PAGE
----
The Witch Movie Review 2016
The best kind of horror movies are the ones that take being scary seriously. There are no stupid moments or wise-cracking people to lighten the mood. Just the sense of doom and gloom that leaves you scared. There are so many stupid horror movies out there that it becomes a real treat to find one that’s actually grim and well, horrifying. Even then it doesn’t matter much unless the movie sticks out to you. Luckily The Witch, a new indie horror movie, has enough to make you believe scary horror movies still exist.
The film is set in 1630 New England and opens to a family being cast out for reasons that aren’t made clear right away. Parents William and Katherine, played by Ralph Ineson and Kate Dickie, pack everything (including five kids) onto their wagon and head out in to the wilderness. They set up shop on the outskirts of a forest, and it doesn’t take long for the creepies to come crawling.
This sounds like an easy and formulaic movie; easy scares are brought about by a family that doesn’t know any better living near a spooky forest. Luckily that’s not how things go at all. The Witch may have a fairly linear story, but that doesn’t take away from how novel it all is. The dialogue is written in actual “olde English” which means you have to pay attention or you may miss something. Not to mention the extra dose of realistic and dramatic creepiness you get by sticking to the era like that. This doesn’t mean you’ll have trouble keeping up with The Witch though. It just means that to get the best of the screenplay of Robert Eggers you have to pay attention.
The two leads in the movie, made famous for their time in Game of Thrones, are absolutely perfect at their roles. Movies set in an old time period like this run the risk of becoming campy quickly, but the two leads are to thank for this movie avoiding that. Anya Taylor-Joy plays Thomasin; the eldest daughter and she deserves a lot of respect too. As do all the other children in the movie. Children are another reason that movies like this fall short but, again, that isn’t the case as The Witch turns in to a religious thriller.
Eggers earns a lot of praise for his work here. It may be his first time directing a feature film but his time spent as a producer and costume designer shows through The Witch. He makes sure that the film looks and feels historically accurate. Even the scary parts are from historical documents. So not only do you get a movie where a family seems to be cursed by a witch, but you also get a great glimpse in to the social mindset of New England in the 17th century. Of course it’s up for debate if something supernatural actually happened but, seeing how these people try and deal with the things they don’t understand make The Witch a captivating watch; the kind not seen for a long time.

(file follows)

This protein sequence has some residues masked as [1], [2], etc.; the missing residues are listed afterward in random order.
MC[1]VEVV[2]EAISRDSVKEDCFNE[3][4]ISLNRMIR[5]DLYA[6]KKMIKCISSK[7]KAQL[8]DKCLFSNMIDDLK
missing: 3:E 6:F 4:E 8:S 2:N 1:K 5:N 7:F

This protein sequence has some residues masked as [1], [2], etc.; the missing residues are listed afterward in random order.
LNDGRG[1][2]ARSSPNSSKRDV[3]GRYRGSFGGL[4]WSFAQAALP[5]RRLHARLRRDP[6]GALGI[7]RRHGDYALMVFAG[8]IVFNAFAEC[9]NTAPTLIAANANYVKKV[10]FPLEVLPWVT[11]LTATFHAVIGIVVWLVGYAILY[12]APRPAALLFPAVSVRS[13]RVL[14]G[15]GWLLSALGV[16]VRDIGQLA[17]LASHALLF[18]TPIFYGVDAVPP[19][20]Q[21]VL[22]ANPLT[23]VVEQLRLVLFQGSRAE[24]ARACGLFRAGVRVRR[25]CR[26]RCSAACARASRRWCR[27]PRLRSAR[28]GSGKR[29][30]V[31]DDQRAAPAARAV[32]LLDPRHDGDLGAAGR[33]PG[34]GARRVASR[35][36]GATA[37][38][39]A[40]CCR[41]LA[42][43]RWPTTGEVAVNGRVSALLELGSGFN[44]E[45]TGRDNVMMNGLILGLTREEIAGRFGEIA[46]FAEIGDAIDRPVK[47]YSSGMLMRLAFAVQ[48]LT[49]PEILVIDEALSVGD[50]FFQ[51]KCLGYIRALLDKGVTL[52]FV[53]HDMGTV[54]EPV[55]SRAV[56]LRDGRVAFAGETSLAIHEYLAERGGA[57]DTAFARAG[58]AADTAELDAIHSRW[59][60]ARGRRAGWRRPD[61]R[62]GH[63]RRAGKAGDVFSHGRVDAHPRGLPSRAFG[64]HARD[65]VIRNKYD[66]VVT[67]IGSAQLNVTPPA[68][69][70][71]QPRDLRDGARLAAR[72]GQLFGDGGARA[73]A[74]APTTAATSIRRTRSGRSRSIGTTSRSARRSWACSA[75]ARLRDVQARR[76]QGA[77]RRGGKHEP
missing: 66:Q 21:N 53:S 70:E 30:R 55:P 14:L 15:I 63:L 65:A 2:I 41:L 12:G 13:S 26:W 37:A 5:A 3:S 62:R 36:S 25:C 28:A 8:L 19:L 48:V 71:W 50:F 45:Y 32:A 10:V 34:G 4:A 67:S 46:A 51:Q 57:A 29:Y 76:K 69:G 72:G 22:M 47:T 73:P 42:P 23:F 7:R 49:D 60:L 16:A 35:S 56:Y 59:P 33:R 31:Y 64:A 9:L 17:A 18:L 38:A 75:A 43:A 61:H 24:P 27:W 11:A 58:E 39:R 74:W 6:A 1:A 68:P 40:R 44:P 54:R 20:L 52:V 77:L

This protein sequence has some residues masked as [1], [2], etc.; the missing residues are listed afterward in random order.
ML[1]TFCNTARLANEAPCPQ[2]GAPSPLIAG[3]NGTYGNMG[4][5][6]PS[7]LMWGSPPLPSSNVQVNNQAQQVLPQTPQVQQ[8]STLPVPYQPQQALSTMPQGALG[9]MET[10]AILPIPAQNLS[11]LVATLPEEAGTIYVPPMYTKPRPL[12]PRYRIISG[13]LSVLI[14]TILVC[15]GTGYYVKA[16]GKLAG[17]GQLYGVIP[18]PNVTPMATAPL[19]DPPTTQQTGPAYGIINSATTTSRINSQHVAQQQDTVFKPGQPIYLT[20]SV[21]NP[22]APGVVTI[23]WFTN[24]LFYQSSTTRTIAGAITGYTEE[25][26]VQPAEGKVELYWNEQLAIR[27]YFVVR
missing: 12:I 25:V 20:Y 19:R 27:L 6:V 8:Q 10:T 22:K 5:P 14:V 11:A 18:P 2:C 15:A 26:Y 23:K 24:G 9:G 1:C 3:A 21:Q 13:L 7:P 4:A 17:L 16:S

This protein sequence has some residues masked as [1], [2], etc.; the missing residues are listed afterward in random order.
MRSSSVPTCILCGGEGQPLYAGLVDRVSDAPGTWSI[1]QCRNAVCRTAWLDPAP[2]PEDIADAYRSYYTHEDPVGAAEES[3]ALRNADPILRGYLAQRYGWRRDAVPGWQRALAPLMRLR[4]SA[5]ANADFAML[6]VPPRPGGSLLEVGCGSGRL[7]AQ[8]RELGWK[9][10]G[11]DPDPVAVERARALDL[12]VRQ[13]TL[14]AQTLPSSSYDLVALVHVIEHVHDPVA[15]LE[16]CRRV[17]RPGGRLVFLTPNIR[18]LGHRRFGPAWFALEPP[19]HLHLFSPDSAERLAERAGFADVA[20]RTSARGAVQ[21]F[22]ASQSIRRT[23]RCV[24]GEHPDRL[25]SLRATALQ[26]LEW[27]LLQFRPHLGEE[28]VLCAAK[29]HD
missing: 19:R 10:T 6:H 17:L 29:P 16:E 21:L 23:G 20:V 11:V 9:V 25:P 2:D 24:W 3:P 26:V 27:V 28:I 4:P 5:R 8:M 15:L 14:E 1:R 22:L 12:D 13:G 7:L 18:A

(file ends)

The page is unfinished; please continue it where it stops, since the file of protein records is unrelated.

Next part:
The Witch really is a new and unique movie experience. You’ve never seen anything like it before.
Film Review: ‘The Witch’
Reviewed at William Morris Endeavor screening room, Beverly Hills, Jan. 20, 2015. (In Sundance Film Festival — competing.) Running time: 92 MIN.
PRODUCTION: A Parts & Labor, RT Features, Rooks Nest Entertainment, Maiden Voyage Pictures, Mott Street Pictures presentation in association with Code Red Prods., Scythia Films, Pulse Films, Special Projects. Produced by Jay Van Hoy, Lars Knudsen, Jodi Redmond, Daniel Bekerman, Rodrigo Teixeira. Executive producers, Lourenco Sant’Anna, Sophie Mas, Michael Sackler, Julia Godzinskaya, Chris Columbus, Eleanor Columbus, Alex Sagalchik, Alexandra Johnes, Jonathan Bronfman, Thomas Benski, Lucas Ochoa. Co-producers, Joel Burch, Rosalie Chilelli, Lauren Haber. Co-executive produers, Mark Gingras, Ethan Lazar, Lon Molnar.
CREW: Directed, written by Robert Eggers. Camera (color, Arri Alexa digital), Jarin Blaschke; editor, Louise Ford; music, Mark Korven; production designer, Craig Lathrop; art director, Andrea Kristof; set decorator, Mary Kirkland; costume designer, Linda Muir; sound, Rob Turi; sound designer, Adam Stein; re-recording mixers, Orest Sushko, Chris Guglick; special effects coordinator, Max MacDonald; visual effects supervisor, Geoff D.E. Scott; visual effects executive producer, Lon Molnar; visual effects producer, Sarah Wormsbecher; visual effects, Intelligent Creatures; stunt coordinator, Robert Racki; line producer, Brian Campbell; assistant director, Beau Ferris; casting, Kharmel Cochrane, John Buchan, Jason Knight.
WITH: Anya Taylor-Joy, Ralph Ineson, Kate Dickie, Harvey Scrimshaw, Ellie Grainger, Lucas Dawson, Bathsheba Garnett, Sarah Stephens, Julian Richings, Wahab Chaudhry.